Pepsi Community Effort Finds Fans on Social Nets

Pepsi’s social media-backed community change effort, dubbed “Refresh Project,” is off to a good start. So far, the soft beverage giant has funded more than 100 projects and given back approximately $5 million to local communities, according to Ana Maria Irazabal, marketing director for Pepsi. With new entries and winners announced every month, the brand is on track to hit its goal of $20 million in grant money this year. “Refresh Project” is also helping Pepsi expands its already massive presence on Facebook, Twitter, and other social nets. The initiative has sparked human interaction and is affecting change in communities, Irazabal said. In an interview with Brandweek, Irazabal chatted about the project’s results thus far, and how it’s creating buzz on social networks.

Brandweek: Pepsi’s “Refresh Project” expects to award more than $20 million in community grants this year. Are you on track to meet your goals?
Ana Maria Irazabal:
So far, we’ve awarded 127 grants through the national program, but we also have a lot of partnerships with retail customers like Safeway and Supervalu. These are pilot programs we’re running with the stores and their shoppers and also with our bottlers at the local level. We hope to give more than 300 grants through the national program and another 300 through the pilot programs. We already have winners that are talking to each other to see how their funds can be more powerful if they put them to work together. What can they learn from each other as they get into this process to make their ideas happen? We have a whole backstage organization that is actually supporting the winners to make their ideas a reality. We aren’t holding their hands per se, as these are very driven people, but we’re making sure we have the right support for them.
BW: How innovative are these new ideas? Name some that stand out.
The beauty of every single idea is the simplicity of the idea. People are [tackling] single issues that affect their communities. It’s consumer insight. “What does my community need more of and how can I help improve it?” One of my favorite ones is—and there are so many, so it’s very hard to pick one—we have this guy called Calvin [Cannon] from the [Clothe a N.A.K.E.D Prom Date] organization. He gets tuxedos for good dudes to go to prom. He’s enabling them to have a real good prom, and many times, these guys are coming from foster or single mother homes. It’s very relevant for youths. It’s lighthearted, it’s fun and it talks about [helping others] in the Pepsi spirit. I’m proud of every idea we’re supporting, but it’s the simplicity of the idea that makes it so innovative. You would never have thought that one simple thing like that could bring about a big change in the community.

BW: “Education” is one of the most popular categories for submissions. Why?
The ideas that are coming in are for the things that we need the most and with the economic crisis right now, people are really concerned about kids’ education and how can they make sure they can continue to provide them with the best. That’s why we have so many ideas centered on really improving schools, getting new equipment, funding, microphones, etc. It’s one of [consumers’] fundamental concerns right now. Kids are the foundation of this country and if our education system is not the best, we can’t go anywhere.

But consumers are also very creative. Education has a slight edge, but it’s not overtaking any of the other categories. Neighborhoods, health and education are very, very much in line and then there are the other three—the planet, food and shelter, and arts and culture—they’re at a second tier, but they’re not very far away.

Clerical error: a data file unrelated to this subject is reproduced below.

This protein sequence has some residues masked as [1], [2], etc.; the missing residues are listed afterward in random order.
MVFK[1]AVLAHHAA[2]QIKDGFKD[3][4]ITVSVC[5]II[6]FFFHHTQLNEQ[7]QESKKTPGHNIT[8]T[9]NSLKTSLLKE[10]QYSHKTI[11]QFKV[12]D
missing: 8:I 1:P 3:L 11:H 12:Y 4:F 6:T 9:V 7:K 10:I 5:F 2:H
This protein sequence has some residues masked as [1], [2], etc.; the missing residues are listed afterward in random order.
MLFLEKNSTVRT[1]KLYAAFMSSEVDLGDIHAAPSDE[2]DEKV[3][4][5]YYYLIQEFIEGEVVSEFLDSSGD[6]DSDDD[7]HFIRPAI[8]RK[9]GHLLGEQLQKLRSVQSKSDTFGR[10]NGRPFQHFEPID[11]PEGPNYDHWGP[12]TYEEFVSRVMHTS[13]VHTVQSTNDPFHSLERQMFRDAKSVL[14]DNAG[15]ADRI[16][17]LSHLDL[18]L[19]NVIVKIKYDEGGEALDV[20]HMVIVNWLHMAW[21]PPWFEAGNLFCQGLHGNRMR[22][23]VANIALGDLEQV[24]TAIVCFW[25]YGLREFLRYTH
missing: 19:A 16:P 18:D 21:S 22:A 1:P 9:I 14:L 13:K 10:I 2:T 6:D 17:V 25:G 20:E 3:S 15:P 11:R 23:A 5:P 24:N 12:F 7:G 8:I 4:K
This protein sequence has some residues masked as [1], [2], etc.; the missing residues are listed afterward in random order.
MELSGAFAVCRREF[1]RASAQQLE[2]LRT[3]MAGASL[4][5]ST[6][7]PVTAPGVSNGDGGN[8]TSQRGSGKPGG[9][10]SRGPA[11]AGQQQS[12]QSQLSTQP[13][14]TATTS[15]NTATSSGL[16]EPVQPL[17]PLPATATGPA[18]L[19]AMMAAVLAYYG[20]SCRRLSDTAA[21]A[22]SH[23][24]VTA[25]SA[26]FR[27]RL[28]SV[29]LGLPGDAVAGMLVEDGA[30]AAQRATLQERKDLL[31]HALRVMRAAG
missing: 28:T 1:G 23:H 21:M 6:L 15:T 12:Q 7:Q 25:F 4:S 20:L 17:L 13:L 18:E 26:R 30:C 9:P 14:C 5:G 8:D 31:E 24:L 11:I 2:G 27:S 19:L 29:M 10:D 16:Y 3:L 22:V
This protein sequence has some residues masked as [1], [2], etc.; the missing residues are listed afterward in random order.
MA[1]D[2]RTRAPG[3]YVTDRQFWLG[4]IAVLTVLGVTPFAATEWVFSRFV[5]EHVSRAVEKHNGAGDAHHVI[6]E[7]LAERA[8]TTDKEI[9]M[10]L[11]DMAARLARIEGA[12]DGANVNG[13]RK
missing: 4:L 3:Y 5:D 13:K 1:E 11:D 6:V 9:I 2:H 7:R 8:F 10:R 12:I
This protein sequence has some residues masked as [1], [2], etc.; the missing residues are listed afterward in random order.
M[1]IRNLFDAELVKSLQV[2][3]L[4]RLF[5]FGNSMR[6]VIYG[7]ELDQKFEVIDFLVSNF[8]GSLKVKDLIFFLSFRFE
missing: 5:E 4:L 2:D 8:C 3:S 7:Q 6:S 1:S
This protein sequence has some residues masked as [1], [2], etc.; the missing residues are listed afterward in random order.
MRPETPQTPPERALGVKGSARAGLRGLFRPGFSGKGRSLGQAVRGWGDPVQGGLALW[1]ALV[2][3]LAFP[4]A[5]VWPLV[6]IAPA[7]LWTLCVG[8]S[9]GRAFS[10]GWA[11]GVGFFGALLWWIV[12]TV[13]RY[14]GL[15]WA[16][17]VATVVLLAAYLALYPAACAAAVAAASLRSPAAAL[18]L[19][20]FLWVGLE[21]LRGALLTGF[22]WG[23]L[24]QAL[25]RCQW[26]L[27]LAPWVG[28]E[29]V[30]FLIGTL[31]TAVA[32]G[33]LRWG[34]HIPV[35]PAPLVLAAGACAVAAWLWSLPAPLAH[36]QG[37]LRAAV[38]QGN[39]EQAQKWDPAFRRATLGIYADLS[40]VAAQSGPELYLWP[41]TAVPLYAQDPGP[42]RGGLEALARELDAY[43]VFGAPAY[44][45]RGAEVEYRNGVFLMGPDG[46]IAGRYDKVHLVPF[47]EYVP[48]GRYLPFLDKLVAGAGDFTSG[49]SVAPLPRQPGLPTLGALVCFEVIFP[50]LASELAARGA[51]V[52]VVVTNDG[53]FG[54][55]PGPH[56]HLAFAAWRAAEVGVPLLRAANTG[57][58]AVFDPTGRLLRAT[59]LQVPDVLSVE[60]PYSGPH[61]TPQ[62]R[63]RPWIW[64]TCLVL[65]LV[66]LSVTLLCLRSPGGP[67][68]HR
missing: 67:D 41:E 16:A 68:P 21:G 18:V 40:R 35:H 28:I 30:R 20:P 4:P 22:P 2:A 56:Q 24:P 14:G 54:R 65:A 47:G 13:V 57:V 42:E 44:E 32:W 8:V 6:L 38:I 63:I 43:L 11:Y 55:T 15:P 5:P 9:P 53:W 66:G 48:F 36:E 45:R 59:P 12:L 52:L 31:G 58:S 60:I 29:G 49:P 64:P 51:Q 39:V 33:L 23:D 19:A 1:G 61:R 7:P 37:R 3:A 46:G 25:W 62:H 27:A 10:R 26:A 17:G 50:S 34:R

BW: The campaign centers on the voting, sharing and submitting of ideas. What impact has this had on the brand’s social media presence thus far?
We saw two things happen in the social media presence. The success has been overwhelming. We have more than doubled our Facebook fans since we started the campaign. We have more than 24,000 Twitter fans, more than 60,00 tweets and 100 [Twitter] million impressions today. Everyone is asking people for votes, for support. Before we did this campaign, if you typed in the Twitter hashtag #PepsiRefresh in the search bar, you would find a new tweet every five minutes, but now, the amount of tweets you see coming in at any minute, you don’t have time to read them all. It’s a platform that’s self-feeding. People want to make this change happen.

BW: Any other interesting insights or findings Pepsi’s learned from the campaign thus far?
When you [help] feed a consumer insight and [tap into the] cultural zeitgeist, you have something really powerful on your hands. You also need to let go of control at some level . . . This idea of crowdsourcing ideas, of giving power to the people, I think it’s [the new way of] marketing in 2010, but it really does work and yes, we’ll apply it again to future campaigns. The other very important thing is, the Pepsi Refresh Project is a platform, but at the end of the day, what we are doing is, we are awarding the grants and we are enabling connections. It’s having a catalytic effect on people who are actually embracing these organizations. So, we’re not only benefiting the person who received the grant. We’re benefiting the people who are the recipients of the outcome of that idea. With schools, for instance, it’s not just one classroom that’s benefited. It’s all the kids who will be able to go to that classroom. And there have been people who have worked so hard to get this money that others have stepped in and matched the money they received.

BW: Anything else?
We want people to be aware that every time you drink a Pepsi, you are actually supporting the Pepsi Refresh Project and ideas that are going to move this country forward. We may be the first to do something like this, but hopefully, we’re not the last.